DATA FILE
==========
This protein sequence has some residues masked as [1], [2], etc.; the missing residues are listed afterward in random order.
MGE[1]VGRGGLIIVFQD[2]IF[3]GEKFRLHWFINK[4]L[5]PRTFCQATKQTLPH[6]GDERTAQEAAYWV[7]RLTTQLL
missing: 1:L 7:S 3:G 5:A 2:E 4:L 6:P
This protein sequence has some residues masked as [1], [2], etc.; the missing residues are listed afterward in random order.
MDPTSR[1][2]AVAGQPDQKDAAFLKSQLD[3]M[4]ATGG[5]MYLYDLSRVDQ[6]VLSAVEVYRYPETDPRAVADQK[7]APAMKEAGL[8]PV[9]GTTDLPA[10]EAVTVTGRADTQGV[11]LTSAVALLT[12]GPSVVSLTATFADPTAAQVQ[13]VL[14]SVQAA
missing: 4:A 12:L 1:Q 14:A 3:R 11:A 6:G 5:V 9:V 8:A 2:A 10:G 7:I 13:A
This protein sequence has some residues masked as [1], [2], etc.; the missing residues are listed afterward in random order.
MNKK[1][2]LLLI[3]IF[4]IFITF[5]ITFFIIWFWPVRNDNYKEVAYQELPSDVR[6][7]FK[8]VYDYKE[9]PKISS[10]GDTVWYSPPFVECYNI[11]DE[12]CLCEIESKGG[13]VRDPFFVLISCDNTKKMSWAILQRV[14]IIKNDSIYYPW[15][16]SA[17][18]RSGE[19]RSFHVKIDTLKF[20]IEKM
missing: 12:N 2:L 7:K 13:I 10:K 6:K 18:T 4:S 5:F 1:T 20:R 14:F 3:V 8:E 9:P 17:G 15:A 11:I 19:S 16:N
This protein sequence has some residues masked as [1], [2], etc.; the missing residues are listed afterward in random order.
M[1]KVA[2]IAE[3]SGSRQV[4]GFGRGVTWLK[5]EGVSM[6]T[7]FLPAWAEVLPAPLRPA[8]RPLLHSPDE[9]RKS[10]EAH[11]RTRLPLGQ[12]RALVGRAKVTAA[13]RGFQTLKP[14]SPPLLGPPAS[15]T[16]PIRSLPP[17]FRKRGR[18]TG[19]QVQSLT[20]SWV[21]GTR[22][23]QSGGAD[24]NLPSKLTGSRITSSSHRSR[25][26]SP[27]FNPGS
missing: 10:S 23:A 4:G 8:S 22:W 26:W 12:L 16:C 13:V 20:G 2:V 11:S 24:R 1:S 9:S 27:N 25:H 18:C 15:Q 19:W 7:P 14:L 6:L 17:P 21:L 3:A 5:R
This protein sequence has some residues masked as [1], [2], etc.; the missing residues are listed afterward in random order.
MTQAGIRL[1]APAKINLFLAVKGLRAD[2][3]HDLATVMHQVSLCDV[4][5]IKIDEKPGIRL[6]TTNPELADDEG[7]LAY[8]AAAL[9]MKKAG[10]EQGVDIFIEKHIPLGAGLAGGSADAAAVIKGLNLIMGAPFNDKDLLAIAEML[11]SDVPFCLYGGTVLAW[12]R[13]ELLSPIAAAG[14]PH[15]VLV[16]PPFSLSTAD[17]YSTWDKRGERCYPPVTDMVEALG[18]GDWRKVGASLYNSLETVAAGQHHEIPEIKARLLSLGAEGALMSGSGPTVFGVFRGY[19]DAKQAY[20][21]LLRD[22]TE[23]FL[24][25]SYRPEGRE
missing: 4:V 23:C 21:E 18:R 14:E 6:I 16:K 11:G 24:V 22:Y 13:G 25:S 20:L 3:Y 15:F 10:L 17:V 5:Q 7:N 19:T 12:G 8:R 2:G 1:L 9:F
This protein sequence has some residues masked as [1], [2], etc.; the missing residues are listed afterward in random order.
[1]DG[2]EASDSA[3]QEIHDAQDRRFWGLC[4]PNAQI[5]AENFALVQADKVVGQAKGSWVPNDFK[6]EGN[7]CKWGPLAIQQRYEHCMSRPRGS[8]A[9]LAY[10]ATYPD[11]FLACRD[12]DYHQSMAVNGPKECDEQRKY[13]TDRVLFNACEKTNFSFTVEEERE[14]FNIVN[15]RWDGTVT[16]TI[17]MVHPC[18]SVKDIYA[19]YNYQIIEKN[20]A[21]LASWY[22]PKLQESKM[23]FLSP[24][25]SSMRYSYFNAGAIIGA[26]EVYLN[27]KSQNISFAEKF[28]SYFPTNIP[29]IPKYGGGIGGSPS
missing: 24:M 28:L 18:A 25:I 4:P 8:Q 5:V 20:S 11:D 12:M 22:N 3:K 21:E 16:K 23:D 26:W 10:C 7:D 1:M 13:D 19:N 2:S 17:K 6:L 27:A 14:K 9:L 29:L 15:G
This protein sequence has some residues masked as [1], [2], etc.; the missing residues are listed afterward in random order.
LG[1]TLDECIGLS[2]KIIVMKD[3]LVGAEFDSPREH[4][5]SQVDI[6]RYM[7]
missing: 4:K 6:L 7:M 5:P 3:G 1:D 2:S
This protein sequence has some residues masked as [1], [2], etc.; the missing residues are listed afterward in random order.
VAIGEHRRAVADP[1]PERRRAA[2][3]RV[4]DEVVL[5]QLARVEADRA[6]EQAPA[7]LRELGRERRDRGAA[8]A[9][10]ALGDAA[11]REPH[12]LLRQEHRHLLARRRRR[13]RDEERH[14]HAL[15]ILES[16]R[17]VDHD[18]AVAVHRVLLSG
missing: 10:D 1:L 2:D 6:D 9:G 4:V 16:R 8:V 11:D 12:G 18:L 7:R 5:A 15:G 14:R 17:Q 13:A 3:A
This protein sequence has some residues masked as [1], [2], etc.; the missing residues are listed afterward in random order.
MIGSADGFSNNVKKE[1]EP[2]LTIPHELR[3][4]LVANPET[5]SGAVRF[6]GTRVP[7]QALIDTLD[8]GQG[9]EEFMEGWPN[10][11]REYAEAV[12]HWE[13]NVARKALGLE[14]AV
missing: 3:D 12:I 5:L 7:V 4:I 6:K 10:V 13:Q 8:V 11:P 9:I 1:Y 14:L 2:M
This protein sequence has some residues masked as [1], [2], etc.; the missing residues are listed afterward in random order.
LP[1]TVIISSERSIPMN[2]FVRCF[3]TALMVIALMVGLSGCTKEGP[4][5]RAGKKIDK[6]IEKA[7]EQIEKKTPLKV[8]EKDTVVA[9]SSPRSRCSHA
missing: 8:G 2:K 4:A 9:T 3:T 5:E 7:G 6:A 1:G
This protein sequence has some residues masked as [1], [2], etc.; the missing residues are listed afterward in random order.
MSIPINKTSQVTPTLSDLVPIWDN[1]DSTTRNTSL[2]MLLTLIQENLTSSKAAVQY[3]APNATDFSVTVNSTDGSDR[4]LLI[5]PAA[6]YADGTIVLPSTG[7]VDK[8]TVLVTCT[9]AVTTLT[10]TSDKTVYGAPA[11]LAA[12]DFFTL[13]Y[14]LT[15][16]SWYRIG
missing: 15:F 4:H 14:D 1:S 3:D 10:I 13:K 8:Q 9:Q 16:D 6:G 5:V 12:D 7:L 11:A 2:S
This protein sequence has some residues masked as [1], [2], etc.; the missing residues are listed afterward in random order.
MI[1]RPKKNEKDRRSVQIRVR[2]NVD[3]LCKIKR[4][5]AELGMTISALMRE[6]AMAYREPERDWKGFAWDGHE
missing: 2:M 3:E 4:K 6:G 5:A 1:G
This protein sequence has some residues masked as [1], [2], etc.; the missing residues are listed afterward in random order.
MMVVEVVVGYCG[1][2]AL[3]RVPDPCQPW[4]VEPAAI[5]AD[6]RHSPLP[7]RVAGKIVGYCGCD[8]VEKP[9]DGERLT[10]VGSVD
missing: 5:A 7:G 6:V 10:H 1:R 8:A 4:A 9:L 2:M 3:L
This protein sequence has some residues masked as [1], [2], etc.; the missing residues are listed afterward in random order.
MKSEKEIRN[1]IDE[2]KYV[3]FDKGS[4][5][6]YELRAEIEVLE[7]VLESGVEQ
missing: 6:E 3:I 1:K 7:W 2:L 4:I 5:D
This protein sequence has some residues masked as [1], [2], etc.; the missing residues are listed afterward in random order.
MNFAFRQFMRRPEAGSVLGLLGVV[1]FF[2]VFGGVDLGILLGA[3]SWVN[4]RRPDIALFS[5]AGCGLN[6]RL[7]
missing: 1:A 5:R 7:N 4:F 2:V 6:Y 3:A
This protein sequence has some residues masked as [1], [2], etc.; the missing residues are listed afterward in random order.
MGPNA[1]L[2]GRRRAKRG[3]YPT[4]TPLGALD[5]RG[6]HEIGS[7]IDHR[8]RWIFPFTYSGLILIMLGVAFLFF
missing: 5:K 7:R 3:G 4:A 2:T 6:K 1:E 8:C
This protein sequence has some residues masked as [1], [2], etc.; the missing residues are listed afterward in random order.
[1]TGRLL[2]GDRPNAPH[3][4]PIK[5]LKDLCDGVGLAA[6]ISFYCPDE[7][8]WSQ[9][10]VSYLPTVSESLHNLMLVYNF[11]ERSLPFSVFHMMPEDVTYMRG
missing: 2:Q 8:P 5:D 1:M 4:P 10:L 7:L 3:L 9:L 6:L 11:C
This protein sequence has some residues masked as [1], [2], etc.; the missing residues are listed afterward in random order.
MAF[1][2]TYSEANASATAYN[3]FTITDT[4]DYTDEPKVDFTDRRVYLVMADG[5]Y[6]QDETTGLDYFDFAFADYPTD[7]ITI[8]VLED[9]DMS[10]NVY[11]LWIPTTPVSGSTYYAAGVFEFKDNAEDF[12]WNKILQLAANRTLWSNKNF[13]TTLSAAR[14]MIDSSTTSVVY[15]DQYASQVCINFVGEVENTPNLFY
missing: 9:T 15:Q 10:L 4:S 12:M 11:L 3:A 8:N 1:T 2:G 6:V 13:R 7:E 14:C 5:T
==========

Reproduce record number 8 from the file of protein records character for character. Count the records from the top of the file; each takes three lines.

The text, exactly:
This protein sequence has some residues masked as [1], [2], etc.; the missing residues are listed afterward in random order.
VAIGEHRRAVADP[1]PERRRAA[2][3]RV[4]DEVVL[5]QLARVEADRA[6]EQAPA[7]LRELGRERRDRGAA[8]A[9][10]ALGDAA[11]REPH[12]LLRQEHRHLLARRRRR[13]RDEERH[14]HAL[15]ILES[16]R[17]VDHD[18]AVAVHRVLLSG
missing: 10:D 1:L 2:D 6:D 9:G 4:V 16:R 8:V 11:D 12:G 18:L 7:R 5:A 15:G 14:R 17:Q 13:A 3:A